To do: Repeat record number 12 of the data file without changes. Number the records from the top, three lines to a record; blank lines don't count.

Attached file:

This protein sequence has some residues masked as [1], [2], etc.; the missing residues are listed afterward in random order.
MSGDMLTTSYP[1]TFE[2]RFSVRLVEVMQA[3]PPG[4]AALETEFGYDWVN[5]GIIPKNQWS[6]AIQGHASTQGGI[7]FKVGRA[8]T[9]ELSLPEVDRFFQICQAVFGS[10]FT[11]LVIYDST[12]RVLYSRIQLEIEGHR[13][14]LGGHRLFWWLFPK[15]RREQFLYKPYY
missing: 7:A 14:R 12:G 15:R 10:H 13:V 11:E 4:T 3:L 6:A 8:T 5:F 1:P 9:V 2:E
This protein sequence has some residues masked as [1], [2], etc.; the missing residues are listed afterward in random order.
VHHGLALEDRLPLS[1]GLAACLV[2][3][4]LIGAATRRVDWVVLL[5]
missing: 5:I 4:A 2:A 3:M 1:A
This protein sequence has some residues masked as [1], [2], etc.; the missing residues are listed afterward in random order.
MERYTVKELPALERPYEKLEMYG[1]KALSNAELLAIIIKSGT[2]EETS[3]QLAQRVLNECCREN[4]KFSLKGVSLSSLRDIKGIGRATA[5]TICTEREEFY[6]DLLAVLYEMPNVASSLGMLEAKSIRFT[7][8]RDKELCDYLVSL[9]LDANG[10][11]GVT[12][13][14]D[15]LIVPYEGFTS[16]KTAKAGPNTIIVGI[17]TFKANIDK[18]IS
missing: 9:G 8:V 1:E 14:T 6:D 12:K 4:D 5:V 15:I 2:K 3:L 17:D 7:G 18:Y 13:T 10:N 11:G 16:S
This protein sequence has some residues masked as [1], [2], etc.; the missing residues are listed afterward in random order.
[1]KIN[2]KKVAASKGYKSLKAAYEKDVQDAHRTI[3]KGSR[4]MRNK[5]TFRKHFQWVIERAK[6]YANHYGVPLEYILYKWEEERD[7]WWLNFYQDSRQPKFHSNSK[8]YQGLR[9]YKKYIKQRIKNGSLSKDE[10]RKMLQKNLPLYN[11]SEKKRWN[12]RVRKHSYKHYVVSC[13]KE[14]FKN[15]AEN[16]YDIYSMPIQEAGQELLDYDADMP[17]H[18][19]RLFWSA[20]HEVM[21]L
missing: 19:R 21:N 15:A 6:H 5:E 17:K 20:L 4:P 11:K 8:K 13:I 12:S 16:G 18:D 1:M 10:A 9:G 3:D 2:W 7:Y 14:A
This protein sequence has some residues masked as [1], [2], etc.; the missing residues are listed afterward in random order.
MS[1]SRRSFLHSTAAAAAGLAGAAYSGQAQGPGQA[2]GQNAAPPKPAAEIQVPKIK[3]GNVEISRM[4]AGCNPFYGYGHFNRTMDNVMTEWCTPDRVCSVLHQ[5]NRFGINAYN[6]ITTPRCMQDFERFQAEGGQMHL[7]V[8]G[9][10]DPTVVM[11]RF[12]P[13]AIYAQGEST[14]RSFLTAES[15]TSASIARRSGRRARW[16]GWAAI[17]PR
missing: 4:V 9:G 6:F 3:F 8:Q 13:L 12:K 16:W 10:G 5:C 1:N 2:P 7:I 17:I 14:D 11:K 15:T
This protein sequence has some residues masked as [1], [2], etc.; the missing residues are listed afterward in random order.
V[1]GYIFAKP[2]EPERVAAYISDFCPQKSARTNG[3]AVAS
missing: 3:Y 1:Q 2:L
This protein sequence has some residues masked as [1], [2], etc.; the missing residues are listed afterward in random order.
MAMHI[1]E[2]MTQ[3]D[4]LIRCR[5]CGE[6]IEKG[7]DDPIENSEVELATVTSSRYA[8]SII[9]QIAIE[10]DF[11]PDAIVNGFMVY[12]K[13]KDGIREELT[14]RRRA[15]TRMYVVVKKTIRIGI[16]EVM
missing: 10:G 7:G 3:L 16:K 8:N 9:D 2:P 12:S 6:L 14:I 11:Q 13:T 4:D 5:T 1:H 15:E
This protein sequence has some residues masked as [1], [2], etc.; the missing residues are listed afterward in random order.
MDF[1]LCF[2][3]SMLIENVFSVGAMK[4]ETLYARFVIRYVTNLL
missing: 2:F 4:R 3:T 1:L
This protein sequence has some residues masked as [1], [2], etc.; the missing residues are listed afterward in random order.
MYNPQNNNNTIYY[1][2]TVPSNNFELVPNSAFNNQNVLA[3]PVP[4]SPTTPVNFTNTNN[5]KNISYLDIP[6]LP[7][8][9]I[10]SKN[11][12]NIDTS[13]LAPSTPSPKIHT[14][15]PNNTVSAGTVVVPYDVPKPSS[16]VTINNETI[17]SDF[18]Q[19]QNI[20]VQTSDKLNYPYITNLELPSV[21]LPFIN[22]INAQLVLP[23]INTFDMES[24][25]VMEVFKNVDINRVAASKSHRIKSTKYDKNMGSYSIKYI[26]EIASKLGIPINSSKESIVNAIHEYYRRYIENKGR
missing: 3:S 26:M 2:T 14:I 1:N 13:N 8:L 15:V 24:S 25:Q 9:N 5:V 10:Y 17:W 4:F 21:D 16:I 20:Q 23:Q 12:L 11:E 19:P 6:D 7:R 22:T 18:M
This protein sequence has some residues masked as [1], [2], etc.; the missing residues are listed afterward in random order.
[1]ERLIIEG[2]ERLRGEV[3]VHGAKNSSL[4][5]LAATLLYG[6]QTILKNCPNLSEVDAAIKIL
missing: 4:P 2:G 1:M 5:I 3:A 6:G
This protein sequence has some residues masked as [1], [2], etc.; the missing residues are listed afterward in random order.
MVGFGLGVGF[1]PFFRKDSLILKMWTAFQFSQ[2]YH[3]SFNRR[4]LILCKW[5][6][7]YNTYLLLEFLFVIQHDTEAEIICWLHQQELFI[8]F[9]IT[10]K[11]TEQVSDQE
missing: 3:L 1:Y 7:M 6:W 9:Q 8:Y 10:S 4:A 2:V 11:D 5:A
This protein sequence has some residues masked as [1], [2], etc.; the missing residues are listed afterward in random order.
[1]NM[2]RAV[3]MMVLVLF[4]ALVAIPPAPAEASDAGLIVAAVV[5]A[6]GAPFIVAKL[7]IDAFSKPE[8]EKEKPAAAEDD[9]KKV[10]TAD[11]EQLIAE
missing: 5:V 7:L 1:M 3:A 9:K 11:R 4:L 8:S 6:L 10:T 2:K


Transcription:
This protein sequence has some residues masked as [1], [2], etc.; the missing residues are listed afterward in random order.
[1]NM[2]RAV[3]MMVLVLF[4]ALVAIPPAPAEASDAGLIVAAVV[5]A[6]GAPFIVAKL[7]IDAFSKPE[8]EKEKPAAAEDD[9]KKV[10]TAD[11]EQLIAE
missing: 5:V 7:L 1:M 3:A 9:K 11:R 4:L 8:S 6:L 10:T 2:K